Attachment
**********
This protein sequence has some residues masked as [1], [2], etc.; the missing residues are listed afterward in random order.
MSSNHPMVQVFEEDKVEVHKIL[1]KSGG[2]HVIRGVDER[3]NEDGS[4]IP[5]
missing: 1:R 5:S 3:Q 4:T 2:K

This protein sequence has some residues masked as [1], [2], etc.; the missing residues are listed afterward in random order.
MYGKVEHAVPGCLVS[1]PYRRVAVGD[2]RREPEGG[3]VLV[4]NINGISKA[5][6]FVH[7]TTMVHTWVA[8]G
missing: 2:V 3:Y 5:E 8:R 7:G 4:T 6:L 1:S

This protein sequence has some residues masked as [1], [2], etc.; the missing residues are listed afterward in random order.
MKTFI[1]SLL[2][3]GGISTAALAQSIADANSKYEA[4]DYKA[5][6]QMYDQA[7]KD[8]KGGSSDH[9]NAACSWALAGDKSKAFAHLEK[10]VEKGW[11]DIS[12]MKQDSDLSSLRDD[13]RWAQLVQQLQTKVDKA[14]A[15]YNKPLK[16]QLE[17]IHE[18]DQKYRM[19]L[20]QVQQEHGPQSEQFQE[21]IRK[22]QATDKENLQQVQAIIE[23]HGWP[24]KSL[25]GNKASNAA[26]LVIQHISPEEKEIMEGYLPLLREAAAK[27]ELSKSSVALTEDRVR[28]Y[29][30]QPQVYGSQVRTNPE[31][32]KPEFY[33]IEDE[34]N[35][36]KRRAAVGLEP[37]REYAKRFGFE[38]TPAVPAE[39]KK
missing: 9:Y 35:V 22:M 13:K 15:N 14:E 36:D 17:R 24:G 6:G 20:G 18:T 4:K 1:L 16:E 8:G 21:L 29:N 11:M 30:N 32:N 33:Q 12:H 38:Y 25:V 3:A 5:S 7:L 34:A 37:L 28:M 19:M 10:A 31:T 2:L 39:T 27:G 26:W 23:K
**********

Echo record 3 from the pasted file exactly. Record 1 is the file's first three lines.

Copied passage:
This protein sequence has some residues masked as [1], [2], etc.; the missing residues are listed afterward in random order.
MKTFI[1]SLL[2][3]GGISTAALAQSIADANSKYEA[4]DYKA[5][6]QMYDQA[7]KD[8]KGGSSDH[9]NAACSWALAGDKSKAFAHLEK[10]VEKGW[11]DIS[12]MKQDSDLSSLRDD[13]RWAQLVQQLQTKVDKA[14]A[15]YNKPLK[16]QLE[17]IHE[18]DQKYRM[19]L[20]QVQQEHGPQSEQFQE[21]IRK[22]QATDKENLQQVQAIIE[23]HGWP[24]KSL[25]GNKASNAA[26]LVIQHISPEEKEIMEGYLPLLREAAAK[27]ELSKSSVALTEDRVR[28]Y[29][30]QPQVYGSQVRTNPE[31][32]KPEFY[33]IEDE[34]N[35][36]KRRAAVGLEP[37]REYAKRFGFE[38]TPAVPAE[39]KK
missing: 9:Y 35:V 22:M 13:K 15:N 14:E 36:D 17:R 24:G 6:G 20:G 18:T 4:K 1:L 16:E 8:G 21:L 29:N 11:M 30:N 32:N 33:Q 12:H 38:Y 25:V 3:A 5:S 7:L 34:A 37:L 28:M 19:M 10:A 31:T 2:L 39:T 27:G 26:W 23:K